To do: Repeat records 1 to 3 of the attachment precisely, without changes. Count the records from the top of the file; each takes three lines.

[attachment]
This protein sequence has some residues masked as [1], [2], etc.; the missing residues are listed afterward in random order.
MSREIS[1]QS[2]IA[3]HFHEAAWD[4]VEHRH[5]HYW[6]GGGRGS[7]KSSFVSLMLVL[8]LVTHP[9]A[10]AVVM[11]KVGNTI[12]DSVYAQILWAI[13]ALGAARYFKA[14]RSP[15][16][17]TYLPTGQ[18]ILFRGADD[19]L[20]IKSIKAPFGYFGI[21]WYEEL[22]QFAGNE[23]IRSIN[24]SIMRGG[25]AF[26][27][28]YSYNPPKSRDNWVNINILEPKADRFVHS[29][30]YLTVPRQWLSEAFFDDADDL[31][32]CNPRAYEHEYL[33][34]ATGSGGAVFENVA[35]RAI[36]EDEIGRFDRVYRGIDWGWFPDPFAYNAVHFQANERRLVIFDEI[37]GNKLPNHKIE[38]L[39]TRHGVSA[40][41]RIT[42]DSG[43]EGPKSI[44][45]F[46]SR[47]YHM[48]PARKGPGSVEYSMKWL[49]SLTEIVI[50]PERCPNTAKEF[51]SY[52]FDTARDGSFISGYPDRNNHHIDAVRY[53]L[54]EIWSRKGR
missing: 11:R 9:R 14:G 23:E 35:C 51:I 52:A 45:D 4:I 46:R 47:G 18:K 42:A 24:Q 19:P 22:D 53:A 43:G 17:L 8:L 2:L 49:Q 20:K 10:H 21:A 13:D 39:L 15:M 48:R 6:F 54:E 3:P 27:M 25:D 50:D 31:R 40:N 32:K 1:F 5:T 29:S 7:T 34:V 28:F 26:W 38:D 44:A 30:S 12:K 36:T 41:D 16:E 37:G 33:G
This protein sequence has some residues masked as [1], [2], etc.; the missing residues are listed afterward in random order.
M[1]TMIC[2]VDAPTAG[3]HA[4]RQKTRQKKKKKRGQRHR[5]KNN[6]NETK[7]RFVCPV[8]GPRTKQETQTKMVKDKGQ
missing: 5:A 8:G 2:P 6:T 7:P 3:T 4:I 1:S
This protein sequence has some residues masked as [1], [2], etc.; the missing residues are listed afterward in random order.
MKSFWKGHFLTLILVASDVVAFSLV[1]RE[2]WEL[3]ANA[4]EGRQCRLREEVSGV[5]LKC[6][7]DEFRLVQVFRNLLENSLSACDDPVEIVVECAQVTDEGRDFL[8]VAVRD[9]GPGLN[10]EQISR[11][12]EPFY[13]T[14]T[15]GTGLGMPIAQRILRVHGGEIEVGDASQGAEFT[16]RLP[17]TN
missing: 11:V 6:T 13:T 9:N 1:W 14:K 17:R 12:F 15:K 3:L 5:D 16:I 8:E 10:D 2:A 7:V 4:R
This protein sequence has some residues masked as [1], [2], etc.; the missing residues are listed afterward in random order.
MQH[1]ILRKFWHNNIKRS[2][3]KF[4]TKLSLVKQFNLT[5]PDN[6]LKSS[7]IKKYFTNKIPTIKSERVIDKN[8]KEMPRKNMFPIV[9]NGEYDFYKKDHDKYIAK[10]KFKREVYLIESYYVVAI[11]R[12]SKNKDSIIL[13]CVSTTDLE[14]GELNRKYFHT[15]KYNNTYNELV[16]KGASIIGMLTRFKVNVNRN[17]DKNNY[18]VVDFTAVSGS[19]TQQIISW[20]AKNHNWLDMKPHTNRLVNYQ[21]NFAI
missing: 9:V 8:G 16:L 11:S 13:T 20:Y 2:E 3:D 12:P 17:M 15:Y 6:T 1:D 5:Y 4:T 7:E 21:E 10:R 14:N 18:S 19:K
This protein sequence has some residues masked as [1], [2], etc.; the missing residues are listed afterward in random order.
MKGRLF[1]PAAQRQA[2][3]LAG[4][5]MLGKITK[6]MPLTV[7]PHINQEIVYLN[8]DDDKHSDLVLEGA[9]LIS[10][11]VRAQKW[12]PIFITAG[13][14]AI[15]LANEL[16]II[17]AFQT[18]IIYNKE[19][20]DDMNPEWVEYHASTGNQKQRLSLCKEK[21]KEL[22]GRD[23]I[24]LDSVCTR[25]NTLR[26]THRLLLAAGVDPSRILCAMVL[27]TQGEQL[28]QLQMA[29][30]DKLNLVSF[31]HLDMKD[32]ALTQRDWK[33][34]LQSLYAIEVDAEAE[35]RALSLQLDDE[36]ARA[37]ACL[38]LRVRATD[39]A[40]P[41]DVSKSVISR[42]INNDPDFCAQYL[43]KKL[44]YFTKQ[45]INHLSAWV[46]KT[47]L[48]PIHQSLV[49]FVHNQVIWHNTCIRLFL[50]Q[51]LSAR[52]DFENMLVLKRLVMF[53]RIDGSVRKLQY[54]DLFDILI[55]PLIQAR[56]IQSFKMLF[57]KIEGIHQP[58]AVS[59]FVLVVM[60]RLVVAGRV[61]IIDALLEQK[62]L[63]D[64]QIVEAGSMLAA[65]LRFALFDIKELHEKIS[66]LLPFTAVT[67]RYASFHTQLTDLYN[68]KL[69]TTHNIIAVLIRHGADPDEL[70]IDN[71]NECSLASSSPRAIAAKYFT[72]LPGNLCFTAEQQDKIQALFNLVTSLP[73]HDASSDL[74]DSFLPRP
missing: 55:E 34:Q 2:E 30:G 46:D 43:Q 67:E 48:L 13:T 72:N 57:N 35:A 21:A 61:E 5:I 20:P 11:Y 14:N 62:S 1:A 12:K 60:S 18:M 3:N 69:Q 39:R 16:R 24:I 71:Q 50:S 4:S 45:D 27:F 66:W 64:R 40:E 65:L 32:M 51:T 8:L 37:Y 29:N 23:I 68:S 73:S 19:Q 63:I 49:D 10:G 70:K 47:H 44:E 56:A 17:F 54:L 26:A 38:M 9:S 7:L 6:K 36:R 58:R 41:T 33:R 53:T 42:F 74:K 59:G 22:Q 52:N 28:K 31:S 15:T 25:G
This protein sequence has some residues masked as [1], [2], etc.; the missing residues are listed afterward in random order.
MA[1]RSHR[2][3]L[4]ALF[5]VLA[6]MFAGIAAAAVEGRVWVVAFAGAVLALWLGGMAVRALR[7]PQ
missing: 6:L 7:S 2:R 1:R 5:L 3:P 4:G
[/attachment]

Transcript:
This protein sequence has some residues masked as [1], [2], etc.; the missing residues are listed afterward in random order.
MSREIS[1]QS[2]IA[3]HFHEAAWD[4]VEHRH[5]HYW[6]GGGRGS[7]KSSFVSLMLVL[8]LVTHP[9]A[10]AVVM[11]KVGNTI[12]DSVYAQILWAI[13]ALGAARYFKA[14]RSP[15][16][17]TYLPTGQ[18]ILFRGADD[19]L[20]IKSIKAPFGYFGI[21]WYEEL[22]QFAGNE[23]IRSIN[24]SIMRGG[25]AF[26][27][28]YSYNPPKSRDNWVNINILEPKADRFVHS[29][30]YLTVPRQWLSEAFFDDADDL[31][32]CNPRAYEHEYL[33][34]ATGSGGAVFENVA[35]RAI[36]EDEIGRFDRVYRGIDWGWFPDPFAYNAVHFQANERRLVIFDEI[37]GNKLPNHKIE[38]L[39]TRHGVSA[40][41]RIT[42]DSG[43]EGPKSI[44][45]F[46]SR[47]YHM[48]PARKGPGSVEYSMKWL[49]SLTEIVI[50]PERCPNTAKEF[51]SY[52]FDTARDGSFISGYPDRNNHHIDAVRY[53]L[54]EIWSRKGR
missing: 11:R 9:R 14:G 23:E 35:C 51:I 52:A 45:D 4:I 46:R 47:G 18:K 42:A 24:Q 19:P 22:D 53:A 43:G 17:L 8:L 2:L 49:Q 20:K 10:H 21:A 13:D 39:L 15:M 48:R 6:F 54:E 3:P 27:M 25:D 50:D 31:R 40:N 32:K 1:F 5:T 29:S 7:T 34:V 28:F 26:W 38:D 44:A 30:S 12:K 36:T 41:D 16:E 37:G 33:G
This protein sequence has some residues masked as [1], [2], etc.; the missing residues are listed afterward in random order.
M[1]TMIC[2]VDAPTAG[3]HA[4]RQKTRQKKKKKRGQRHR[5]KNN[6]NETK[7]RFVCPV[8]GPRTKQETQTKMVKDKGQ
missing: 5:A 8:G 2:P 6:T 7:P 3:T 4:I 1:S
This protein sequence has some residues masked as [1], [2], etc.; the missing residues are listed afterward in random order.
MKSFWKGHFLTLILVASDVVAFSLV[1]RE[2]WEL[3]ANA[4]EGRQCRLREEVSGV[5]LKC[6][7]DEFRLVQVFRNLLENSLSACDDPVEIVVECAQVTDEGRDFL[8]VAVRD[9]GPGLN[10]EQISR[11][12]EPFY[13]T[14]T[15]GTGLGMPIAQRILRVHGGEIEVGDASQGAEFT[16]RLP[17]TN
missing: 11:V 6:T 13:T 9:N 1:W 14:K 17:R 12:F 15:K 3:L 5:D 16:I 8:E 10:D 2:A 7:V 4:R